Posted by Everett J. Prescott on Sep 05, 2018 3:33 PM


Erosion is a serious issue. It robs the soil of nutrients and causes it to detach and run off. It can clog waterways, killing aquatic life. As our society has become more strongly focused on sustainability, erosion has become a more important issue. One great option to consider when trying to control runoff and erosion in a new project or problem area is erosion control blankets. Available with a wide range of longevity, they provide a solid structure that limits erosion without a high cost or environmental impact. Here's a quick look at these materials, what applications they work well in and how to use them effectively.

Image of an eroding slope with a lack of soil

Created from biodegradable materials, erosion control blankets are a temporary product that has been developed to provide protection to newly-seeded areas during the process of restoring vegetation to a project site. Designed to be installed after the seed bed has already been prepared and seeded, the blanket material will biodegrade while the vegetation becomes established.

The erosion control blankets are typically manufactured by attaching an evenly-distributed layer of mulch to a netting structure, including materials such as coconut fiber, wood fiber and straw. Unlike standard mulches or scattering straw, the integrated structure of the entire blanket helps keep individual portions of the blanket from being carried away during heavy rains.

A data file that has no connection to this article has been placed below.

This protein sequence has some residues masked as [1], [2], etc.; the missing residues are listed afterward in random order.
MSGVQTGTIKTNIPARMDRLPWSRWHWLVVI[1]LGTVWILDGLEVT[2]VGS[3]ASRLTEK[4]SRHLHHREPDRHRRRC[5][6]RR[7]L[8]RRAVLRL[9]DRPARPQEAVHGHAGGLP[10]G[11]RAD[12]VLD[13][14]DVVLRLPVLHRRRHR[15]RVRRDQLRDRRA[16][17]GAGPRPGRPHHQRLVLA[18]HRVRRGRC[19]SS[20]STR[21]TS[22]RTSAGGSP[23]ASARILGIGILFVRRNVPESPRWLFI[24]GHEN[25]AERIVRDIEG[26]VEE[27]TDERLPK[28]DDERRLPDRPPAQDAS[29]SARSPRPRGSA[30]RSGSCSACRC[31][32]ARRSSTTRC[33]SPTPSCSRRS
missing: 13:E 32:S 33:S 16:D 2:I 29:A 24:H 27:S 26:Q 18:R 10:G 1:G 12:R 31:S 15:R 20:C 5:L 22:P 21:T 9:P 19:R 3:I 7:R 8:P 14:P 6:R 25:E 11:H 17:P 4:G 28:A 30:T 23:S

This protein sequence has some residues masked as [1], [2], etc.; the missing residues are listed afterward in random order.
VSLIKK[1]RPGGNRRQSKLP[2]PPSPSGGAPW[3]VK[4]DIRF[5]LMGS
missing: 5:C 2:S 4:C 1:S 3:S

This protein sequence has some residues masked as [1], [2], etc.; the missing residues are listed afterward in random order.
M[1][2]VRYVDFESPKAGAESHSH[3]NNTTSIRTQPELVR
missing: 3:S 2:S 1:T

Generally speaking, erosion control blankets are a good option for slopes or even low-velocity waterways. They help hold the soil in place and avoid issues with detachment of the soil caused by raindrops striking the surface, as the rain strikes the surface of the blanket instead. At the same time, the rainwater is able to absorb into the soil, reducing the need for irrigation at newly-established sites. As the plants begin to establish, they will grow through the blanket, which will begin to deteriorate.

close up image of an erosion blanket

How long the blanket will last depends strongly on the materials used. The netting and fibers have different levels of longevity that must be matched to the job site conditions and requirements. Though the real-life longevity is dependent on a number of other aspects, such as rainfall, soil acidity and similar factors, erosion control blankets can be purchased that will provide soil protection from anywhere between 45 days to three years.

For successful erosion control, these blankets are typically rolled out onto the surface of the soil after planting and staked down at regular intervals, depending on the installation instructions. This helps prevent any shifting of the blanket during especially heavy rainfall. Installations should be inspected at a minimum of once a week, or within two full days of heavy rain until the vegetation has had a chance to become well established.

Erosion control blankets can be used in a range of situations, allowing vegetation to re-establish itself following a project, even on relatively fragile soils. Blankets can be an effective tool in the fight against erosion. But what if you're not quite sure whether that's the right solution for your next project? The professionals at Team EJP are ready to help. Please feel free to reach out today to learn more about your water utility's erosion control options.

Erosion Control Product Guide